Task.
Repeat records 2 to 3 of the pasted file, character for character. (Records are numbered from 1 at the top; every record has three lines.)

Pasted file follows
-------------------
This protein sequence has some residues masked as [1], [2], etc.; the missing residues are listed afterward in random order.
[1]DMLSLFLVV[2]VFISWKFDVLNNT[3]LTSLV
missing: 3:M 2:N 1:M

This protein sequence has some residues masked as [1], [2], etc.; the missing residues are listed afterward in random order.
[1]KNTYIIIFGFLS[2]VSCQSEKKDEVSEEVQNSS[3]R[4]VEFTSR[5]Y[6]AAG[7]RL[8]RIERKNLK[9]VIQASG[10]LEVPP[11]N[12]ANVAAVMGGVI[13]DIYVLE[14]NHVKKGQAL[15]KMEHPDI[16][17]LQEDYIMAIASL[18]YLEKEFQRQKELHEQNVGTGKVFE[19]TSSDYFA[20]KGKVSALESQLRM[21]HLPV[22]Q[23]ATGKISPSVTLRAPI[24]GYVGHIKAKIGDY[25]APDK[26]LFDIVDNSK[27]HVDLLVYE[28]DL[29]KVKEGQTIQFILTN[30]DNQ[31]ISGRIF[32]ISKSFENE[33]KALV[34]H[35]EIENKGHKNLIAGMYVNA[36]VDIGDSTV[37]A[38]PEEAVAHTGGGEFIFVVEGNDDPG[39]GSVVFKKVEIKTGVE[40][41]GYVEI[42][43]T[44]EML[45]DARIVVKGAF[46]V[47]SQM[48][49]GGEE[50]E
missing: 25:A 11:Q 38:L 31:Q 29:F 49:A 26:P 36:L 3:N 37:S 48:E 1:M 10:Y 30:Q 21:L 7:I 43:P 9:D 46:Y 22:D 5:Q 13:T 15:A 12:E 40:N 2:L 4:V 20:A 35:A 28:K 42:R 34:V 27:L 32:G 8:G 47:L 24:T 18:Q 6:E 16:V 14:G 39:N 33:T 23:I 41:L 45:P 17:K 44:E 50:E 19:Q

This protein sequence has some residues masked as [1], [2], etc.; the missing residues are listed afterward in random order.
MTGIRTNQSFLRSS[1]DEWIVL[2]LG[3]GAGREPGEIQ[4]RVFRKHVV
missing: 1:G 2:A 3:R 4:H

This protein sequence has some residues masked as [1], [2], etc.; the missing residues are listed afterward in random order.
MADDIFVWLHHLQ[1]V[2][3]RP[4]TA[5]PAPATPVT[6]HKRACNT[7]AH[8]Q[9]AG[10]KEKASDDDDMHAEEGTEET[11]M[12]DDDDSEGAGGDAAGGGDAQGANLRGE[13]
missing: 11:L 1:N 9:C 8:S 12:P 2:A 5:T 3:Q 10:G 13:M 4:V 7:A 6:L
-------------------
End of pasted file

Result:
This protein sequence has some residues masked as [1], [2], etc.; the missing residues are listed afterward in random order.
[1]KNTYIIIFGFLS[2]VSCQSEKKDEVSEEVQNSS[3]R[4]VEFTSR[5]Y[6]AAG[7]RL[8]RIERKNLK[9]VIQASG[10]LEVPP[11]N[12]ANVAAVMGGVI[13]DIYVLE[14]NHVKKGQAL[15]KMEHPDI[16][17]LQEDYIMAIASL[18]YLEKEFQRQKELHEQNVGTGKVFE[19]TSSDYFA[20]KGKVSALESQLRM[21]HLPV[22]Q[23]ATGKISPSVTLRAPI[24]GYVGHIKAKIGDY[25]APDK[26]LFDIVDNSK[27]HVDLLVYE[28]DL[29]KVKEGQTIQFILTN[30]DNQ[31]ISGRIF[32]ISKSFENE[33]KALV[34]H[35]EIENKGHKNLIAGMYVNA[36]VDIGDSTV[37]A[38]PEEAVAHTGGGEFIFVVEGNDDPG[39]GSVVFKKVEIKTGVE[40][41]GYVEI[42][43]T[44]EML[45]DARIVVKGAF[46]V[47]SQM[48][49]GGEE[50]E
missing: 25:A 11:Q 38:L 31:Q 29:F 49:A 26:P 36:L 3:N 37:S 48:E 1:M 10:Y 30:Q 21:L 7:I 43:P 9:D 46:Y 22:D 5:Q 13:T 15:A 12:E 40:N 2:L 4:V 20:A 35:A 28:K 42:R 34:V 27:L 32:G 8:G 47:L 24:T 18:Q 6:E 16:V 14:G 39:N 33:T 23:I 41:L 45:P 17:K 44:E 50:E 19:Q

This protein sequence has some residues masked as [1], [2], etc.; the missing residues are listed afterward in random order.
MTGIRTNQSFLRSS[1]DEWIVL[2]LG[3]GAGREPGEIQ[4]RVFRKHVV
missing: 1:G 2:A 3:R 4:H